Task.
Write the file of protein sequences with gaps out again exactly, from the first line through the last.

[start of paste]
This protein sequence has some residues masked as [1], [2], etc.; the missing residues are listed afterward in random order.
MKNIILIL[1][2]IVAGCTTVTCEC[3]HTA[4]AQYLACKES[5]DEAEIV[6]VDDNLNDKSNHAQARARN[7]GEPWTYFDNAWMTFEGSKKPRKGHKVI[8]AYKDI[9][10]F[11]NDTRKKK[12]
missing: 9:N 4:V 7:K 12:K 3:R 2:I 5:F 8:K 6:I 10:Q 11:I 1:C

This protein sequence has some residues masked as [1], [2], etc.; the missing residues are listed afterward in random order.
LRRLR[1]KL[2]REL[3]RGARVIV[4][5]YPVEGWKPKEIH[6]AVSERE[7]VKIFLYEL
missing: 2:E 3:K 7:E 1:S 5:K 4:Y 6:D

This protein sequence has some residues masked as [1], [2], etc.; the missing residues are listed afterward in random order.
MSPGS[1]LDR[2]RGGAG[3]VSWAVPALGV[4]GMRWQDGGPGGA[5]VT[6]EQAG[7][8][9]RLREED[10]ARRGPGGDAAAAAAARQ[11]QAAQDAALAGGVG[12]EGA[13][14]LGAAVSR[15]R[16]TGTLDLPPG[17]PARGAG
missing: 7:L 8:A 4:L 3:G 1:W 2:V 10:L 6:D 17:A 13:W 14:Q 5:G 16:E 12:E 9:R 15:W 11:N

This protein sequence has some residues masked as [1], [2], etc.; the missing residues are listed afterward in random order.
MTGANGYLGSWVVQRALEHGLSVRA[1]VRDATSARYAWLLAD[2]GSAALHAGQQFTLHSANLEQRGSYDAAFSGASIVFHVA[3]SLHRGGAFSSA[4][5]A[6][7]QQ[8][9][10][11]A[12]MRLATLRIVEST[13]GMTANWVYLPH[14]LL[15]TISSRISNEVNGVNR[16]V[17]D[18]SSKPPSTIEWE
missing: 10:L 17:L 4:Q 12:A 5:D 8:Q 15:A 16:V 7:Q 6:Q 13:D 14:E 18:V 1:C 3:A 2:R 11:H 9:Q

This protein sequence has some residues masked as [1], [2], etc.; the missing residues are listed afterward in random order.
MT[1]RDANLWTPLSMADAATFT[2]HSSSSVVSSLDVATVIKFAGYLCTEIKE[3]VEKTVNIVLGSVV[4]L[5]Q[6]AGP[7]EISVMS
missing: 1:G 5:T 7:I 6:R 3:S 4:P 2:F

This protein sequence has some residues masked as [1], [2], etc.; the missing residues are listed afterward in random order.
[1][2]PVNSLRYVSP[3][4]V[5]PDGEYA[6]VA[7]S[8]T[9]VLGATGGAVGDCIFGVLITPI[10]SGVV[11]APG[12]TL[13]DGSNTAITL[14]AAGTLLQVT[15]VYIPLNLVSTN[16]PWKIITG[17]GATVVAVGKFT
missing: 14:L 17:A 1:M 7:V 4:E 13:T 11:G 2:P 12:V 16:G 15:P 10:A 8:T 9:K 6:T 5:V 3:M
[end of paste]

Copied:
This protein sequence has some residues masked as [1], [2], etc.; the missing residues are listed afterward in random order.
MKNIILIL[1][2]IVAGCTTVTCEC[3]HTA[4]AQYLACKES[5]DEAEIV[6]VDDNLNDKSNHAQARARN[7]GEPWTYFDNAWMTFEGSKKPRKGHKVI[8]AYKDI[9][10]F[11]NDTRKKK[12]
missing: 9:N 4:V 7:K 12:K 3:R 2:I 5:F 8:K 6:I 10:Q 11:I 1:C

This protein sequence has some residues masked as [1], [2], etc.; the missing residues are listed afterward in random order.
LRRLR[1]KL[2]REL[3]RGARVIV[4][5]YPVEGWKPKEIH[6]AVSERE[7]VKIFLYEL
missing: 2:E 3:K 7:E 1:S 5:K 4:Y 6:D

This protein sequence has some residues masked as [1], [2], etc.; the missing residues are listed afterward in random order.
MSPGS[1]LDR[2]RGGAG[3]VSWAVPALGV[4]GMRWQDGGPGGA[5]VT[6]EQAG[7][8][9]RLREED[10]ARRGPGGDAAAAAAARQ[11]QAAQDAALAGGVG[12]EGA[13][14]LGAAVSR[15]R[16]TGTLDLPPG[17]PARGAG
missing: 7:L 8:A 4:L 3:G 1:W 2:V 10:L 6:D 17:A 13:W 14:Q 5:G 16:E 12:E 9:R 15:W 11:N

This protein sequence has some residues masked as [1], [2], etc.; the missing residues are listed afterward in random order.
MTGANGYLGSWVVQRALEHGLSVRA[1]VRDATSARYAWLLAD[2]GSAALHAGQQFTLHSANLEQRGSYDAAFSGASIVFHVA[3]SLHRGGAFSSA[4][5]A[6][7]QQ[8][9][10][11]A[12]MRLATLRIVEST[13]GMTANWVYLPH[14]LL[15]TISSRISNEVNGVNR[16]V[17]D[18]SSKPPSTIEWE
missing: 10:L 17:L 4:Q 12:A 5:D 8:Q 15:A 16:V 7:Q 6:Q 13:D 14:E 18:V 1:C 3:A 2:R 11:H 9:Q

This protein sequence has some residues masked as [1], [2], etc.; the missing residues are listed afterward in random order.
MT[1]RDANLWTPLSMADAATFT[2]HSSSSVVSSLDVATVIKFAGYLCTEIKE[3]VEKTVNIVLGSVV[4]L[5]Q[6]AGP[7]EISVMS
missing: 1:G 5:T 7:I 6:R 3:S 4:P 2:F

This protein sequence has some residues masked as [1], [2], etc.; the missing residues are listed afterward in random order.
[1][2]PVNSLRYVSP[3][4]V[5]PDGEYA[6]VA[7]S[8]T[9]VLGATGGAVGDCIFGVLITPI[10]SGVV[11]APG[12]TL[13]DGSNTAITL[14]AAGTLLQVT[15]VYIPLNLVSTN[16]PWKIITG[17]GATVVAVGKFT
missing: 14:L 17:A 1:M 7:V 4:E 13:T 11:G 2:P 12:V 16:G 15:P 10:A 8:T 9:K 6:T 5:V 3:M